WASHINGTON — The Washington Commanders are lobbying members of Congress to give the RFK site back to D.C. for a new stadium. And it appears at least some in Congress think that’s a good idea.
Two congressional spokespeople tell WUSA9 Commanders Vice President of Public Affairs Joe Maloney and an outside lobbyist met with staff for the House Committee on Natural Resources and the Senate Committee on Energy and Natural Resources, the committees that have jurisdiction over federal land transfers.
Transferring the RFK site back to D.C. control would clear the way for the District to make a run at bringing the Commanders back to the city, something Mayor Muriel Bowser said is long overdue.
A spokesperson for the Committee on the house side told WUSA9 it's time for Congress to take a hard look at returning federal land to local jurisdictions, including the RFK site.
“We’ve known for years that the federal estate is far too large, and this is yet another example of why we need to address the issue,” a committee spokesperson wrote in an email to WUSA9. “There’s no reason the federal government should control access to so much land – it just leads to bureaucratic headaches and red tape when we have to pass formal land conveyances. Congress should take a hard look at shrinking the federal estate and returning managing authority back to local communities, where it belongs.”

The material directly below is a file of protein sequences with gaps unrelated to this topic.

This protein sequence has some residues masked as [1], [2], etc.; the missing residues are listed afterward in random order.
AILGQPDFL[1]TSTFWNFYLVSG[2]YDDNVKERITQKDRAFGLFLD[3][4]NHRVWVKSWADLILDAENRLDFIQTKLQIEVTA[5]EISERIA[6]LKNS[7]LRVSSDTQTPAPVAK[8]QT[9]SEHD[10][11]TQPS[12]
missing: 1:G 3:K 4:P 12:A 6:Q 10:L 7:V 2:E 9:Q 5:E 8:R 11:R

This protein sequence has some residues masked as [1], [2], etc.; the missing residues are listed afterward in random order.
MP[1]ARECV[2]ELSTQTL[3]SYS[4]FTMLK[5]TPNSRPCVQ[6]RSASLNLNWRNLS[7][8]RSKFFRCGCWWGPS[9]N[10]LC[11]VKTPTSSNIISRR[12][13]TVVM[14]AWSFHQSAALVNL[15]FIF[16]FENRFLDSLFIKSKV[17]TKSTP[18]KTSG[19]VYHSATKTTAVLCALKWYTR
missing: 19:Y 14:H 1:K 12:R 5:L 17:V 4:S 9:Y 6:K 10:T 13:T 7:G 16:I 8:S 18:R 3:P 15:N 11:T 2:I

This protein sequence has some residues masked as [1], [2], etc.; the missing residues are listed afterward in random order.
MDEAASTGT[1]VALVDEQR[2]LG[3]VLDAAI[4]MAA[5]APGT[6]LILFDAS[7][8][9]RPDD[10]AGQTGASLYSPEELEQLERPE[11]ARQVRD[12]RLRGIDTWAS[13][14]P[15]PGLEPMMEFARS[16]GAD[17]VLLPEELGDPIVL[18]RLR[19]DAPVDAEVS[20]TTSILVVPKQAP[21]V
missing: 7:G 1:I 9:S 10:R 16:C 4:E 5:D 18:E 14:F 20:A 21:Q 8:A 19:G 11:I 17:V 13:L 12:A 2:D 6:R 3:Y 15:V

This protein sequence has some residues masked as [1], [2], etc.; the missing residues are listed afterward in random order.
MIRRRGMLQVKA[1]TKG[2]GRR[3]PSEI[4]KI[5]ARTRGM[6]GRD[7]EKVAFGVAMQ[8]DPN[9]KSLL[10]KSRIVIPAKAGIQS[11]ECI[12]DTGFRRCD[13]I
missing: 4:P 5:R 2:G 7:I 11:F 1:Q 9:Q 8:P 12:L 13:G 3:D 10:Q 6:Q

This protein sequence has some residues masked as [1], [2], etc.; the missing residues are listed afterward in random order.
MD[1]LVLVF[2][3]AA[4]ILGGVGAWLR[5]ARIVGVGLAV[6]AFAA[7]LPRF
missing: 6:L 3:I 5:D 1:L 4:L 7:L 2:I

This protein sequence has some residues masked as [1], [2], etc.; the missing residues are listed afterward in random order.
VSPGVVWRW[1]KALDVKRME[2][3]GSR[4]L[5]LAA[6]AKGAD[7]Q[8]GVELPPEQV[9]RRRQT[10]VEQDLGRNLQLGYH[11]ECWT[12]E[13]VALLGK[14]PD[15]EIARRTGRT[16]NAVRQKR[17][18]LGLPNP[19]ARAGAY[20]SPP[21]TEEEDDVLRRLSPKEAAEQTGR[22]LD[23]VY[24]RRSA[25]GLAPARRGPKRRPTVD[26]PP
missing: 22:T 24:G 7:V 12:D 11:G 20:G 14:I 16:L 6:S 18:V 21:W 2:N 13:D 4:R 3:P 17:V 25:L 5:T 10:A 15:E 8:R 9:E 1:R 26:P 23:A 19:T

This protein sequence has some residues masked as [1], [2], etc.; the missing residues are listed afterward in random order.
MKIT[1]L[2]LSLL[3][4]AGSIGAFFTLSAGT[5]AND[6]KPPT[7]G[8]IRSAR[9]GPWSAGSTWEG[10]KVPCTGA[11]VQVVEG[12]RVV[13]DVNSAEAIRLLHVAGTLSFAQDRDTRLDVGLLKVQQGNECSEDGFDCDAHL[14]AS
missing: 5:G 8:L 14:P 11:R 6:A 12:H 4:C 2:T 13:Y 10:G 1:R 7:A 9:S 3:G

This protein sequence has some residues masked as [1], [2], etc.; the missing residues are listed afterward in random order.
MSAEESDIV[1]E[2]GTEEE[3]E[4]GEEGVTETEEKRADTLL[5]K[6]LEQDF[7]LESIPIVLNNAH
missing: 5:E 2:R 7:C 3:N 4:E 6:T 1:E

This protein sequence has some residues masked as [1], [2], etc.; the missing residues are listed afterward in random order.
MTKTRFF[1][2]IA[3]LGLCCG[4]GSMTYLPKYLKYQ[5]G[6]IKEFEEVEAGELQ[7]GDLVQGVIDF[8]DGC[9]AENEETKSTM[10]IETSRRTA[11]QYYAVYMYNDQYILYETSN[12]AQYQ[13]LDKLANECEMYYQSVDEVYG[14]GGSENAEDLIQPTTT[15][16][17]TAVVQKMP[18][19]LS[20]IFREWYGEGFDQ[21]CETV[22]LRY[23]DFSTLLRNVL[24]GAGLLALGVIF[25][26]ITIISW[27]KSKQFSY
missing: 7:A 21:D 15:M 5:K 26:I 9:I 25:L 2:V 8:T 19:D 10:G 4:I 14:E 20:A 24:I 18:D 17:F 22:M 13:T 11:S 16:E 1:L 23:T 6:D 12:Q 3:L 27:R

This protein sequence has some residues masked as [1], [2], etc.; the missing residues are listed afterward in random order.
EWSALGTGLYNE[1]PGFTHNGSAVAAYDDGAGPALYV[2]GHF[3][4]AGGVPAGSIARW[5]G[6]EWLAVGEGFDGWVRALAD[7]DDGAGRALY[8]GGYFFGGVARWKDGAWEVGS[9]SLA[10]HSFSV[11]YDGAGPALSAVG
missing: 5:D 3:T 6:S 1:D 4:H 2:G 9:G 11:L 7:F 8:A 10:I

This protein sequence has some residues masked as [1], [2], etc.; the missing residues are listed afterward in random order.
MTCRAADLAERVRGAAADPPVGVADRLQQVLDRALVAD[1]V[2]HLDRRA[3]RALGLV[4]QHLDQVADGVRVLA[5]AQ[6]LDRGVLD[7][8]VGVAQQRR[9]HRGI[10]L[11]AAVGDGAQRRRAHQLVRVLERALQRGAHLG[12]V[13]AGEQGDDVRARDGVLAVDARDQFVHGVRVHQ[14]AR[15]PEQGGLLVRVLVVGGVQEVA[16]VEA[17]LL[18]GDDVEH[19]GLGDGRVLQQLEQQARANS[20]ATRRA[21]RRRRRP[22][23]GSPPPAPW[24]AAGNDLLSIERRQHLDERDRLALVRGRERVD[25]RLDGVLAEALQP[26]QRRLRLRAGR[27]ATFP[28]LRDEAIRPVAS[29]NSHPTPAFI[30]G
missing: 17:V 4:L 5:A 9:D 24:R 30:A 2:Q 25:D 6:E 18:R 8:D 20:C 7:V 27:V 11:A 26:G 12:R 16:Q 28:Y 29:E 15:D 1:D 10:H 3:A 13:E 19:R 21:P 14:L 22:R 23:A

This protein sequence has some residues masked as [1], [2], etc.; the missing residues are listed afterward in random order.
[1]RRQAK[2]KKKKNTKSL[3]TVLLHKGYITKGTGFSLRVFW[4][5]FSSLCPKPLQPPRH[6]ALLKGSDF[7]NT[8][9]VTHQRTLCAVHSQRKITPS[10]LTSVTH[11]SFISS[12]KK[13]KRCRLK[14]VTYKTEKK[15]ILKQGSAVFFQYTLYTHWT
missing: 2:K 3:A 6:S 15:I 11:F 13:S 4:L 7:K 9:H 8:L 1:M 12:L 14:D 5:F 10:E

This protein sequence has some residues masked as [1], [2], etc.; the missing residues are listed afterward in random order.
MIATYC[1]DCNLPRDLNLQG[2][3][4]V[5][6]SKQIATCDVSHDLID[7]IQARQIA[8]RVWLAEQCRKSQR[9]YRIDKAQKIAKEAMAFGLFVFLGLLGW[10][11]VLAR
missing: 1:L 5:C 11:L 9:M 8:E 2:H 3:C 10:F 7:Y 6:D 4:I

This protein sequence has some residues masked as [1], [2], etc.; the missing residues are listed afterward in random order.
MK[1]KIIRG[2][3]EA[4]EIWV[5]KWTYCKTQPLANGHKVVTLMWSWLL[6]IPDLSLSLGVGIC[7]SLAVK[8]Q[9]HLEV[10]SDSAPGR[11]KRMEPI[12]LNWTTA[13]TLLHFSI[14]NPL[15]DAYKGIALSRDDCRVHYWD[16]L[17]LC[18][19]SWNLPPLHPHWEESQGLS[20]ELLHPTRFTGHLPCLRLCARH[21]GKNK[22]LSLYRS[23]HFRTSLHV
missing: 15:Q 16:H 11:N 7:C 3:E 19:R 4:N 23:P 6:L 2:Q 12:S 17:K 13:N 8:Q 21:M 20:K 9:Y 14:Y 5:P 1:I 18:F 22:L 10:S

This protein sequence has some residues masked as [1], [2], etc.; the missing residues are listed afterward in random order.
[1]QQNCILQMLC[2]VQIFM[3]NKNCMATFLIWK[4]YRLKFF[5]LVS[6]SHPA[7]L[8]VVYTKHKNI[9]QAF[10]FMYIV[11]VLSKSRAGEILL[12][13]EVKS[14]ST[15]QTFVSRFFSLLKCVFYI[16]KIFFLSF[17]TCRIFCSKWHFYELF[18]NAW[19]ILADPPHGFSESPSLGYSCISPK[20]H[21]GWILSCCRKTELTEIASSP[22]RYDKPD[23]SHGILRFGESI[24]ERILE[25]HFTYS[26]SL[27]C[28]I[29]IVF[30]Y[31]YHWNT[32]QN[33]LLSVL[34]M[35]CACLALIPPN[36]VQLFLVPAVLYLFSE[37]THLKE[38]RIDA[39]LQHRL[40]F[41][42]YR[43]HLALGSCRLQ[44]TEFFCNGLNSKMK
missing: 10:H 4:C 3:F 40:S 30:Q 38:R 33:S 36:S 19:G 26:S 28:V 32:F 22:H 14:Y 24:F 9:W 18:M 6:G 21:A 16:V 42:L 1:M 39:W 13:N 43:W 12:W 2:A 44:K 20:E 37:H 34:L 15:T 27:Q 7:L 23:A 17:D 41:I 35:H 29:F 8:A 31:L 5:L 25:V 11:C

While the Commanders have maintained they remain in talks with D.C., Maryland and Virginia for a potential new stadium, the team made clear Thursday that it has a vision for the RFK site.
“We are communicating with stakeholders at the federal and local level, sharing our vision for a potential venue that will create jobs and economic growth for the region and be compatible with the surrounding community and the elected leaders of the District,” a Commanders spokesperson wrote to WUSA9.
NFL Commissioner Roger Goodell also pledged the league's support in Congress to Mayor Bowser in a December phone call.
Some on DC Council, including Chair Phil Mendelson and Councilmember Charles Allen, remain opposed to this idea saying the RFK land should be used for affordable housing.
But in late April, Councilmember Kenyan McDuffie, Chair of the Economic Development Committee, became the highest ranking councilmember to publicly endorse the Mayor’s plan to bring the team back to the RFK site.
McDuffie said he believes D.C. can build a new stadium and new housing on the nearly 200-acre plot of land.
“I think we have a once-in-a-generation opportunity with the RFK site to reimagine it,” McDuffie said.
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